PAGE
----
Sundance Film Festival: Quirky “Kumiko the Treasure Hunter” goes on an epic quest, you betcha


“I’m like a Spanish conquistador,” Kumiko (Rinko Kikuchi) says at one point in “Kumiko the Treasure Hunter.” “Looking for treasure deep in the Americas.”

Only Kumiko’s quest doesn’t take her to South America, but to wintry Minneapolis in the quirky and lovely new comedy from Austin’s David and Nathan Zellner. And no, the treasure isn’t at the Mall of America.

No, Kumiko is obsessed with the movie “Fargo,” specifically the suitcase full of money that Steve Buscemi buried in the snow at the end of the film, marking the spot with a red ice scraper. Kumiko found the tape wrapped in oilskin in a secret cave (which is probably the only place you can get VHS tapes these days) and is convinced the treasure is real, and is determined to find it.

“Kumiko” is divided into two halves. The first takes place in Tokyo, where Kumiko is an “Office Lady’ for a horrible boss, derided by her colleagues, too timid to speak out. At home, her mother calls to berate her for not being married. With that kind of life, who wouldn’t want to fly halfway around the world for a chance at riches.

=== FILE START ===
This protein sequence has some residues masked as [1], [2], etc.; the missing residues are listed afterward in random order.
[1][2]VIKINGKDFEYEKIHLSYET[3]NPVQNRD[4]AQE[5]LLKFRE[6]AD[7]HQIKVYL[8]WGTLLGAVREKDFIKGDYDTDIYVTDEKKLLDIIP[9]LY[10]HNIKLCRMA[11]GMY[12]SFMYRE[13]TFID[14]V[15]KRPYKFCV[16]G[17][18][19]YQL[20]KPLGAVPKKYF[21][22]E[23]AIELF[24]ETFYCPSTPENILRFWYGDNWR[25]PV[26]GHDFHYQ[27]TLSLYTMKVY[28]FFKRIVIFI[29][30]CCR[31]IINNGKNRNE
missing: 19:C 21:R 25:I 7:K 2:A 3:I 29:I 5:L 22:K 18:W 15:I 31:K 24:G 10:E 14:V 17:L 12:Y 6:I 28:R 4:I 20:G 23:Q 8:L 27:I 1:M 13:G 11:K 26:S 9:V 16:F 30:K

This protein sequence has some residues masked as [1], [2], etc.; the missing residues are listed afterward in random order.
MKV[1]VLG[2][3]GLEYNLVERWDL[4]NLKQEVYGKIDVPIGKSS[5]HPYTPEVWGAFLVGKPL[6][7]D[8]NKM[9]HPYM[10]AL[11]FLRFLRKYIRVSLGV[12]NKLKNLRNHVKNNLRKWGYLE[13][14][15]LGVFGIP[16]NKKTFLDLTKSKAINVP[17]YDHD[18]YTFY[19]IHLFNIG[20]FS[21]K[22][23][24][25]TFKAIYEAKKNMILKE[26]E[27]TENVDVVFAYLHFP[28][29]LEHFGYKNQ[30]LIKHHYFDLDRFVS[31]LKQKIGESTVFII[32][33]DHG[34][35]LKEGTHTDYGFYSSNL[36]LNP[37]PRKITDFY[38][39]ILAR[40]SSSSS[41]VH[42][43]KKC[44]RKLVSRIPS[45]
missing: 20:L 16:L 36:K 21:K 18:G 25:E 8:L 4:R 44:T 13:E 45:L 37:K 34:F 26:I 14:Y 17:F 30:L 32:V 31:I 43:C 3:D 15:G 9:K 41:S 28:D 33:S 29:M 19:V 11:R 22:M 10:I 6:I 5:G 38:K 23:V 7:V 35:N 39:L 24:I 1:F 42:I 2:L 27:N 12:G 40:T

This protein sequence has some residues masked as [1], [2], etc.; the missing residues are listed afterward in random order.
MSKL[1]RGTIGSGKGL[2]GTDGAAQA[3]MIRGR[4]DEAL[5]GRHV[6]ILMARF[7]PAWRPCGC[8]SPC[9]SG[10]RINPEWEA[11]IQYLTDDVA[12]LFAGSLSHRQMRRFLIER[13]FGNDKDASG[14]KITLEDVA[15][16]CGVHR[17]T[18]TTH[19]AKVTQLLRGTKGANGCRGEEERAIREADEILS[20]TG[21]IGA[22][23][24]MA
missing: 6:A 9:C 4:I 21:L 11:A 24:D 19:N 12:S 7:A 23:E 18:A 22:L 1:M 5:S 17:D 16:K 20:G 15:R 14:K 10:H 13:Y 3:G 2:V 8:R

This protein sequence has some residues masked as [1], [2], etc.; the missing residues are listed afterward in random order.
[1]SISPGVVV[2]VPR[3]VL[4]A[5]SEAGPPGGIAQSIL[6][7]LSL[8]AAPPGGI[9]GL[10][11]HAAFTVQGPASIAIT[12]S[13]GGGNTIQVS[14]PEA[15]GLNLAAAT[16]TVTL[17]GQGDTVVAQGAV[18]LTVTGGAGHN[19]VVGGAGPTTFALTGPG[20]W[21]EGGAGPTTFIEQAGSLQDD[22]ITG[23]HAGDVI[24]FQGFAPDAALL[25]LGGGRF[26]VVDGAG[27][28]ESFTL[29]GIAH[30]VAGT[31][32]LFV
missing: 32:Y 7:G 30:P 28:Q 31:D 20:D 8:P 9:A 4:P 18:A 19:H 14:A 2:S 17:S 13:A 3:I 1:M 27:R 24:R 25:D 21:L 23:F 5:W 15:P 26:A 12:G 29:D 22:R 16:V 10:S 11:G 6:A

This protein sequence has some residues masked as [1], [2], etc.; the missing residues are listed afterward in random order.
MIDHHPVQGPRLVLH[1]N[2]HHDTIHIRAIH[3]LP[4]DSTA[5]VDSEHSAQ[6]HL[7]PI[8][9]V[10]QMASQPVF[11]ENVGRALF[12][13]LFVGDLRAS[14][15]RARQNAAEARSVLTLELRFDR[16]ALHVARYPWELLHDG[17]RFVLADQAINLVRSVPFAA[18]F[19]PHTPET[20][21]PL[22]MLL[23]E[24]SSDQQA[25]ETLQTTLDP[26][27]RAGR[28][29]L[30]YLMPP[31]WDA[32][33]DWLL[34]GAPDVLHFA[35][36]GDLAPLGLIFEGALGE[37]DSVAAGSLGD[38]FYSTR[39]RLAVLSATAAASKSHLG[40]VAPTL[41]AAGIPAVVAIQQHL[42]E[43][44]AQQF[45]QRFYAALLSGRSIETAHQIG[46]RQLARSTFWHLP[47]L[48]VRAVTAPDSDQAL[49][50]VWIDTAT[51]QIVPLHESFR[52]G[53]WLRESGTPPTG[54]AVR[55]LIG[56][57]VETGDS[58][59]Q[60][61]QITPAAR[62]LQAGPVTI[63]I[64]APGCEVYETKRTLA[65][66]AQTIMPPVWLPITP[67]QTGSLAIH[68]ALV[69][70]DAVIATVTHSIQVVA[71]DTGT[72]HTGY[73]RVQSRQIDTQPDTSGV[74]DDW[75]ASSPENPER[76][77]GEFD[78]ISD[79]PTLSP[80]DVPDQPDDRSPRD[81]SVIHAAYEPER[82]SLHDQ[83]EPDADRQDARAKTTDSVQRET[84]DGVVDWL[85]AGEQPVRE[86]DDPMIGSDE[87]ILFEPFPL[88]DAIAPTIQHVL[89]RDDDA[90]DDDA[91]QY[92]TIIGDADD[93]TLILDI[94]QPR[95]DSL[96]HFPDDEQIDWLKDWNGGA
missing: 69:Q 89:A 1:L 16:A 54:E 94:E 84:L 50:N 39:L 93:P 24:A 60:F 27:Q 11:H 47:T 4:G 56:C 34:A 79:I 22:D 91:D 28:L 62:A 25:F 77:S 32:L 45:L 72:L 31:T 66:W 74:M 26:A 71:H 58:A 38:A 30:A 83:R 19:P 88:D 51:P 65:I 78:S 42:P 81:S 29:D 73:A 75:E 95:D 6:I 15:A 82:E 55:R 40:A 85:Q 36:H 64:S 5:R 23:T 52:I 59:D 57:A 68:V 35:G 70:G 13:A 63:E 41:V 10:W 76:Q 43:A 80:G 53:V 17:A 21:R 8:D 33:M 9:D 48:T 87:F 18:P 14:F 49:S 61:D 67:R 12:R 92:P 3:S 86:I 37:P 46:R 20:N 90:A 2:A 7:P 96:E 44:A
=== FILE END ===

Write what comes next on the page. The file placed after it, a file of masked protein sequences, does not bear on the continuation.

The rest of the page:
Rikuchi’s performance is subtly magnificent; Kumiko seems meek, but she has an unshakable conviction in her beliefs that drive her to swipe the company credit card and head out on her quest. That drive rally manifests itself in the second half of the film, shot in Minneapolis, where Kumiko dons a red hoodie and patterned bedspread and trudges through the snow, map in hand, looking for her treasure.

Along the way, she meets several people who try to help her, including a kindly deputy (David Zellner) who tries to explain that “documentary is real, normal movies are fake.” Kumiko is undeterred. You would have though the Zellners had written themselves into a narrative corner trying to figure out how to end Kumiko’s quest, but by the end she looks like an ancient, powerful warrior striding the landscape.

And anyway, who can say for sure the money isn’t out there somewhere. Have you looked?

The Zellners bring a wintry wit and a generous empathy towards Kumiko’s quest, along with a stunning visual and sound design, that makes Kumiko a strange and lovely film.

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